“I wanted to use my voice to shine a light on what is happening here in Australia today and I wanted Australians to see and hear for themselves what is happening in their own country with the rise of antisemitism and to understand this is not just the Jewish community’s fight – this is Australia’s fight.”

The Commentary Magazine Podcast: It’s Worse Than That
Hosted by Abe Greenwald, Christine Rosen, John Podhoretz & Matthew Continetti
A landmark podcast episode in which we all take turns claiming the situation between America and Israel and between college campuses and the rest of the country is worse. Who’s right? What is worse? And what’s the TV show you should watch but shouldn’t Google anything about if you want to enjoy it?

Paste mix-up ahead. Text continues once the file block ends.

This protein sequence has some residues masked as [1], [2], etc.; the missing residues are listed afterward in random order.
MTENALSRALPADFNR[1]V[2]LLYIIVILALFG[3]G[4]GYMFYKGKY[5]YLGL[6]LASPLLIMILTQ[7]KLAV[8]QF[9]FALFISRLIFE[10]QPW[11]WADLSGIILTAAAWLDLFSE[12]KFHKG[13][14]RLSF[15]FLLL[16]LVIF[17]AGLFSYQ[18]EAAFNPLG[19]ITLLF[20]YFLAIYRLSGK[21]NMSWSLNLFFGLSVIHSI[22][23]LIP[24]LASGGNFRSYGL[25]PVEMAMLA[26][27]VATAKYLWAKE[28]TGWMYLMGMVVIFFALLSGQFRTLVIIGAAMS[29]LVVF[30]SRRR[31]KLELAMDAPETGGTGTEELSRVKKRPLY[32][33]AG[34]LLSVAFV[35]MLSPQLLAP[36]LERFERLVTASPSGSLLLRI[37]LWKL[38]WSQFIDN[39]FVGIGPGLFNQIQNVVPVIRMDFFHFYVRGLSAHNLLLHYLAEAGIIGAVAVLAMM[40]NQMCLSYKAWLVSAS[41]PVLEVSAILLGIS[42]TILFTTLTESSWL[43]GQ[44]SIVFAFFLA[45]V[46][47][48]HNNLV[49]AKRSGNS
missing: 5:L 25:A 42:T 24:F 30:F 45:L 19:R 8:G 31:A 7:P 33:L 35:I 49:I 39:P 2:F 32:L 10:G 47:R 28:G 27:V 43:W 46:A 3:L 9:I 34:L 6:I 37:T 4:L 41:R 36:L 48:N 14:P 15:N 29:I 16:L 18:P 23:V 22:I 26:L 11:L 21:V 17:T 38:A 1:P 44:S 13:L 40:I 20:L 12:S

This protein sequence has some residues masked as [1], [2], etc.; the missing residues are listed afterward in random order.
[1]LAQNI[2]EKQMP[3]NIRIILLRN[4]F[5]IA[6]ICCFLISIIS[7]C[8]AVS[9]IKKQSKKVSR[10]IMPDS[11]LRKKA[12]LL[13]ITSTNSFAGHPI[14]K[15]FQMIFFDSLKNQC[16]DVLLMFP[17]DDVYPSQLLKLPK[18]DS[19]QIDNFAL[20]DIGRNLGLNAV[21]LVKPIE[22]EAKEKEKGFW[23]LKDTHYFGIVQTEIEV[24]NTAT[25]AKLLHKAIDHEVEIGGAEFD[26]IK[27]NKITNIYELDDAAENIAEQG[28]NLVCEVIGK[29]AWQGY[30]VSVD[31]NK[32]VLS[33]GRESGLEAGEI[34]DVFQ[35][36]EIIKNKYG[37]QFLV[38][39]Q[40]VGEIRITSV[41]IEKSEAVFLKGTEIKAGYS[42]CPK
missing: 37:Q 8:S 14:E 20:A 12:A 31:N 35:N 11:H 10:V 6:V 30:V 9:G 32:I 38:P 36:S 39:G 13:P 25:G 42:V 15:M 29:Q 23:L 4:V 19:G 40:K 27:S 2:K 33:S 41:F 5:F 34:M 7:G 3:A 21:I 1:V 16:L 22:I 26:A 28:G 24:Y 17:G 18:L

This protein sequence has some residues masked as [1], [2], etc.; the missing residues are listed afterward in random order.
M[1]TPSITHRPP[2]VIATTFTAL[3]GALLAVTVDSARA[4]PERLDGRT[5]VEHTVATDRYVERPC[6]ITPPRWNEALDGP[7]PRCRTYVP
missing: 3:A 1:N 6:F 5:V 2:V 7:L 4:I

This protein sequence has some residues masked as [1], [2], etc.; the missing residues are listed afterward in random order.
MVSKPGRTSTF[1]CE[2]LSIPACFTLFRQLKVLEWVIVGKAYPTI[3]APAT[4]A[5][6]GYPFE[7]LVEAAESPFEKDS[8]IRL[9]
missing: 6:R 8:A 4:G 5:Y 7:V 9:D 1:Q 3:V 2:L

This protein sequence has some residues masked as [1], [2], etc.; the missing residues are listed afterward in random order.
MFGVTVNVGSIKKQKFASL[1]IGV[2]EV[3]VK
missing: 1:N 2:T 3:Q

Call Me Back PodCast: The Age of Grievance – with Frank Bruni
Hosted by Dan Senor
Frank Bruni is a long time journalist, including more than 25 years with the New York Times. He is the author of four New York Times bestsellers. He is now also a full professor at Duke University, teaching at the school of public policy, while he continues to write his popular weekly newsletter and additional essays for the Times.

Two of Frank’s recent books are relevant to what we are watching play out right now on America’s college campuses. Eight years ago, he published “Where You Go Is Not Who You’ll Be: An Antidote to the College Admissions Mania”

And Frank’s most recent book, which was just published last week, is called “The Age of Grievance”

In our conversation and in his new book, Frank addresses the fact that Jews are being blamed for objecting to the 10/07 massacre of Jews. How did this happen? It didn’t come out of nowhere? How is it the college campuses have become the focus of this debate over here?